Iconic Hollywood actor Burt Reynolds has died at age 82

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      Hollywood icon Burt Reynolds, who ruled in the late 1970s and early 1980s as the biggest movie star in the world, has died at age 82.

      His manager told the Hollywood Reporter that the actor passed away at Jupiter Medical Center in Florida this morning. The cause of death was not revealed, and a statement from his family is forthcoming.

      The son of a military family, Reynolds moved around constantly after being born in Lansing, Michigan, his initial goal being to play in the NFL as a running back. He would later relive his decorated junior football career—cut short by a shoulder injury—in the 1974 Robert Aldrich comedy The Longest Yard

      After years of struggling as a dishwasher, dockworker, and bartender while landing odd roles on Broadway and TV, Reynolds got his first minor break on the 1960s hit TV series Gunsmoke

      It was in the '70s however that his star would ascend to stratospheric heights. Reynolds achieved widespread critical acclaim for his role in Deliverance, which pitted a group of suburban professionals against a group of inbred, squealing-pig-fixated rednecks in the American South. 

      That would serve as a springboard to a series of smashes—Smokey and the Bandit, The Cannonball Run, Starting Over—that made him the second-biggest-grossing star in Hollywood from 1978-82. Only Bing Crosby managed more hits in such a condensed time.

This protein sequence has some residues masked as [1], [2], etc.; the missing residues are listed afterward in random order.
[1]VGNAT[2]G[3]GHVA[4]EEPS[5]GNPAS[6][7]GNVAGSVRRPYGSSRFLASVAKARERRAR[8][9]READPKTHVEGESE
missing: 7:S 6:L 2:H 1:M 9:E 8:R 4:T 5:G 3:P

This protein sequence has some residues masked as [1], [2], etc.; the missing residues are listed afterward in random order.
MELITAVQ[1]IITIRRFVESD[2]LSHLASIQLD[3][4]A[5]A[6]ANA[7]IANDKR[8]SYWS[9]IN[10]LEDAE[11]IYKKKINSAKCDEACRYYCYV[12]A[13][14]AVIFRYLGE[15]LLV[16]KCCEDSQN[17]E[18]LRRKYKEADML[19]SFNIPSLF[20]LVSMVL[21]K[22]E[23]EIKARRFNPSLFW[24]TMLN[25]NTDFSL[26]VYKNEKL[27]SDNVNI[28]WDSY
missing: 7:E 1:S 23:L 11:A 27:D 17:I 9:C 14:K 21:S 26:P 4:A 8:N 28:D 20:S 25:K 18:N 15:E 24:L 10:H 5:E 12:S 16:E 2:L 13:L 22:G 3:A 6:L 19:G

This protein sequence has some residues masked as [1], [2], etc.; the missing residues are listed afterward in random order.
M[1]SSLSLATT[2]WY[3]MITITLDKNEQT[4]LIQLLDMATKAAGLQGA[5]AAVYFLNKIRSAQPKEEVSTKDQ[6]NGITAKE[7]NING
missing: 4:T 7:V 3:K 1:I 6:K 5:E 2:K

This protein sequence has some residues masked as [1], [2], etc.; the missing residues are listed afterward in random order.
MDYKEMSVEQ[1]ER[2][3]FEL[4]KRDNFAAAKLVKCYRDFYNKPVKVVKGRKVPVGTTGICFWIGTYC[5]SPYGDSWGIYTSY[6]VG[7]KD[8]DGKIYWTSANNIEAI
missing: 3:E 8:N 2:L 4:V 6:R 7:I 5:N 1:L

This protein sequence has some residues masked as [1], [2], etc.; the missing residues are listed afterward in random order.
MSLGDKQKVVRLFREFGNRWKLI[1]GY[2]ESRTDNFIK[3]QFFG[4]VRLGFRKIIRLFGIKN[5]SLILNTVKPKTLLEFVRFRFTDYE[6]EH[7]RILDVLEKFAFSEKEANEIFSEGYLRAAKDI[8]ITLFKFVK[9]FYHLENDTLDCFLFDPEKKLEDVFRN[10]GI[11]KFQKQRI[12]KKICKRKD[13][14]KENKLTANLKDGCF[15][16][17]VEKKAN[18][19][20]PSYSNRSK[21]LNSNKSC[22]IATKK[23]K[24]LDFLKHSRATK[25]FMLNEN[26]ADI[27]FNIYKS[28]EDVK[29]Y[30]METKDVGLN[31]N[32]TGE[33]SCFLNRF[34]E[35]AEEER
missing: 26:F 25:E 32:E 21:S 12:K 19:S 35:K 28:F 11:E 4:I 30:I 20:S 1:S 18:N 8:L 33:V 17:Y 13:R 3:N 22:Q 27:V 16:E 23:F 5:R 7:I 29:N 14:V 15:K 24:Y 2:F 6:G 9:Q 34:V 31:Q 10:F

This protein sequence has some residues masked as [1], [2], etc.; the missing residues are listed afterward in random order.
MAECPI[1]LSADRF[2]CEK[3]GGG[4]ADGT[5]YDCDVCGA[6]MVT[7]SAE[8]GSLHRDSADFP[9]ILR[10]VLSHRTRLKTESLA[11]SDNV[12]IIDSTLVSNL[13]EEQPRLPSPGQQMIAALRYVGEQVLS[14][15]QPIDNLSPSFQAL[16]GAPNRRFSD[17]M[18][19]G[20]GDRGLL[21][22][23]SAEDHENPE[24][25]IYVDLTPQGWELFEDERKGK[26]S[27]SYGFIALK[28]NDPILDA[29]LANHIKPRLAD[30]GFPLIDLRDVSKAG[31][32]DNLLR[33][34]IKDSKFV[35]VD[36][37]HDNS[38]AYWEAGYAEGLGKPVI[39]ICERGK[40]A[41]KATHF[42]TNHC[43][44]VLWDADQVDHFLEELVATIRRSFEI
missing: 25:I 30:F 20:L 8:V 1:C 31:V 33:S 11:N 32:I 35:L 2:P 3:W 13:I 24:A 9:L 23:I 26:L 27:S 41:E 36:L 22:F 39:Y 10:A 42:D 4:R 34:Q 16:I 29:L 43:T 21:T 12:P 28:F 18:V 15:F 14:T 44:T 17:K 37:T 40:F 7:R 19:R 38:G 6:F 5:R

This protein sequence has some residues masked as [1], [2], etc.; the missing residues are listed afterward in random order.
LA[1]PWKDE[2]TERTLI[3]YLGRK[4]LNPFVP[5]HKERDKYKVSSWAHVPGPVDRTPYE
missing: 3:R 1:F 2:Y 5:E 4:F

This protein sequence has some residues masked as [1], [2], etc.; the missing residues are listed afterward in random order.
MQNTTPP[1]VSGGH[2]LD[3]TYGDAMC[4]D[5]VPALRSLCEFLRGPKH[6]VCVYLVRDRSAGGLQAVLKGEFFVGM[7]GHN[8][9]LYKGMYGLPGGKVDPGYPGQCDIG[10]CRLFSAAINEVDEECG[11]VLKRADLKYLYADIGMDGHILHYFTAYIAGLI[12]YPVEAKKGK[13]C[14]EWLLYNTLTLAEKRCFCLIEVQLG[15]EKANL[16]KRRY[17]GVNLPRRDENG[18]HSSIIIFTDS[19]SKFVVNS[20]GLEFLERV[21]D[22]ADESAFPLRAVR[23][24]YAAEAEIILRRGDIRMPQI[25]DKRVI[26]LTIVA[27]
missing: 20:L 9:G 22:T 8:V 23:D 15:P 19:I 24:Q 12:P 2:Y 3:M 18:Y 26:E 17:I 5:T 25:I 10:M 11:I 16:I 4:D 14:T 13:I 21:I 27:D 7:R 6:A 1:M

A sex symbol who never seemed to take things too seriously, Reynolds had career highlights during his mega-star years that also included gearing down for a famous nude spread in Cosmopolitan magazine. The issue ended up selling 1.5 million copies, and Reynolds later called his posing on a bearskin rug in his birthday suit one of the greatest mistakes he ever made, as it harmed his reputation as a serious actor. 

      Although his box-office appeal waned in the second half of the '80s, Reynolds had a late-career resurgence after being cast as a porn director in Paul Thomas Anderson's ode-to-'70s-skin-flicks film Boogie Nights, from 1997. While the actor was so unhappy with the role he fired his agent over it, he ended up with a best-supporting-actor Academy Award nomination. 

      Here's the trailer for Smokey and the Bandit, a film which made black Trans Ams a cultural phenomenon in 1977. Second only to Star Wars at the box office that year, the film had Reynold's playing Bo "Bandit" Darville, a shit-hot truck driver who slides behind the wheel of a Trans Am to help haul a shipment of bootlegged Coors beer from Texas to Georgia in 28 hours. 

      Here's what folks are saying on Twitter about Reynolds's passing.